Summer water-flow and temperature setting up for optimal fishing

Chris Fleck
Thursday, June 13, 2019
Article Image Alt Text

It’s been a wacky spring so far.

We’ve seen wide fluctuations on the rivers. Last weekend, things came up significantly, but then cooler weather prevailed for a few days and flows dropped back down and cleared up quite a bit. But, as one look to the mountains will tell you, runoff is nowhere near over.

It sure was a heck of a winter, particularly the second half. Although not as great as the previous year, the snowpack was still excellent and we continued to add to it in the spring longer than normal. So, there’s good potential for all water users and consumers to have a good year.

From a fishing perspective, there should be sustained flows throughout the summer in terms of volume, and also lower temperatures. That all translates into optimal and healthy habitat for all aquatic and riparian life, which is good news for our fish population. Good water and good bugs means a good environment for trout.

Runoff flows have fluctuated in reaction to temperatures and rain events. We haven’t yet had any sustained heat; only a day or two here or there, generally followed by a cooler day or two. That has kept runoff at a generally manageable level.

Runoff on freestone rivers like the Stillwater and Yellowstone is a part of the natural order of things. (Freestone rivers are those that are undammed or unregulated, so flows are susceptible to fluctuations in volume, clarity and temperature due to natural events.) It helps to scour and scrub the river bottom of silt and such, which is helpful for aquatic insect life to thrive. New structure is also created that fish will occupy as the river recedes.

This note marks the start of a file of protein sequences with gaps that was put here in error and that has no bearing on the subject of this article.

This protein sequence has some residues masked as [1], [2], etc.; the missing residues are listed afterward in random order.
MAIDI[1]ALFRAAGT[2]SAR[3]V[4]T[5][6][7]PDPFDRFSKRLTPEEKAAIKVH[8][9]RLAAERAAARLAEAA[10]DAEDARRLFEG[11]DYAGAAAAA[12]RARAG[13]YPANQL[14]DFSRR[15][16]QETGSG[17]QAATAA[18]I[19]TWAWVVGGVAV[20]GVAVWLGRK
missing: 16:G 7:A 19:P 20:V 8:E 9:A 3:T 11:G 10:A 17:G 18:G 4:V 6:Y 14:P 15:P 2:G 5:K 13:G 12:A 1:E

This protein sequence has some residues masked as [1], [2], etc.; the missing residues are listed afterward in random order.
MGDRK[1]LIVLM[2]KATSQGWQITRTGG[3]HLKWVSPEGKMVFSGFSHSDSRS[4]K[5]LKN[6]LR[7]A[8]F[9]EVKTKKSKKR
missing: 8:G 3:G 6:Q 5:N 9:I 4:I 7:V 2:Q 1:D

The fish are bred, born and raised in a wild environment, and unlike hatchery fish, they are able to adapt and survive even in extreme high water conditions. That’s the thing about Mother Nature — while she may operate on her own schedule from time to time, she always seems to find a way for the annual occurrences to happen.

While the freestone rivers fluctuate and run high and off color, it’s best to seek out smaller tributaries, lakes and tailwaters until things subside and flows are more manageable to fish from both a safety and fishing conditions standpoint.

In the upcoming weeks, when the Stillwater drops and clears, we’ll begin what some of us refer to as “combat fishing.” That’s when we fish the large dry flies and dropper nymphs on short, heavy leaders while floating down the river at a fairly high speed.

This is a fun time for the angler as the big dry flies are appealing to the fish, and a decently placed cast will often get rewarded with a quick strike as the fish must act fast before the fly passes them by. So, leave the 9-foot 4x and 5x leaders in the gear bag and fish the shorter 2x and 3x leaders. It’s too difficult to adequately turnover the big dry flies with those smaller size leaders, plus it helps to shorten up the entire rig in the faster water to try and minimize drag and be in a better position to set the hook.

I’m looking forward to another exciting and fun filled season of fly fishing here in the Stillwater Valley and Yellowstone country. We have some excellent trout rivers and streams to enjoy right here in our own back yard. As so called freestone rivers, they are subject to fluctuations of nature, but in my mind that also makes for a greater angling challenge and experience. So, get ready to get out and enjoy what they have to offer.

Tight lines!